The Moonlighting Curse is a TV trope centered around will they/won't they couples and the possible decline in quality that can come from finally exploring them.
This is a fear that some TV shows have obviously taking close to hear, not exploring an obvious pairing because of what is thought would happen to the show and the characters as a result of it.
The most notorious might be The X-Files, a show that became iconic in part because of the way Mulder and Scully fit together.
Legitimizing their obvious sexual tension would be the next step in developing their relationship, and the show suffered when that was never fully done.
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Mulder and Scully were together but in these undefined parameters where it didn't feel like they were given enough exploration as they deserved.
Now the same question could be arising on The 100, with the two leads Bellamy and Clarke falling victim to the same fear.
There is no other direction for the show to go but to explore what has been built up between those two, but that commitment just can't seem to be made.
Luckily, television over the years has proven that exploring slowburn relationships isn't only successful but it even improves the trajectory of the show.
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Here is a slideshow of some successful TV relationships that the show finally allowed to get together, only to see even more potential from there.
Jake and Amy (Brooklyn Nine-Nine)
Looking at where these two are now, it is hard to believe that they weren't always together. But as great as the destination is, the journey was a good portion of the story too. Brooklyn Nine-Nine, but really any Michael Schur comedy, is an example of what happens when you see value in romance and don't let it threaten your other storylines. Jake and Amy together is part of what makes the show so iconic, showing that in the narrative only make it that much more special.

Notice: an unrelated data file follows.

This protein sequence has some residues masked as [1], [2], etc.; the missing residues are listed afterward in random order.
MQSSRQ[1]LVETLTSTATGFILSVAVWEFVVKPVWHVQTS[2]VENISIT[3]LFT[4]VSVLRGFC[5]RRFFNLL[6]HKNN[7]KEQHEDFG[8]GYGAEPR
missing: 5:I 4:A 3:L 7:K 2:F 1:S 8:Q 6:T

Ben and Leslie (Parks and Recreation)
Ben and Leslie knew they were it for one another, they had to figure out some obstacles first so they could get there. Parks and Recreation did a wonderful job having them connect, then admit their feelings, and then find a way to make sure they wouldn't miss out on their future. The pacing didn't feel rushed and at the same time, it felt like the show let them get together realistically.
Jonah and Amy (Superstore)
Jonah and Amy took a while to find their way to one another, but once they did it was like everything finally fit perfectly. Superstore is an exceptional show that was only missing this key romance, and by finally committing to it they only made everything better.
Pam and Jim (The Office)
There was no question whether Pam and Jim were going to get together, but if The Office waited any longer it could have taken a toll on the show. Luckily the crisis was averted, with this ship becoming one of the most iconic of all time.
Brennan and Booth (Bones)
Bones did what The X-Files couldn't for some reason, it saw how well their leads worked and made sure not to miss out on what could be. Brennan and Bones were obviously meant to be, and the memory of their relationship is still so sweet to think about.
Iris and Barry (The Flash)
Barry was so in love with Iris that it would be so foolish not to make these two endgame. The best part though was the time both of them had to get to the point where they were ready to be one another for real, with no obstacles getting in the way.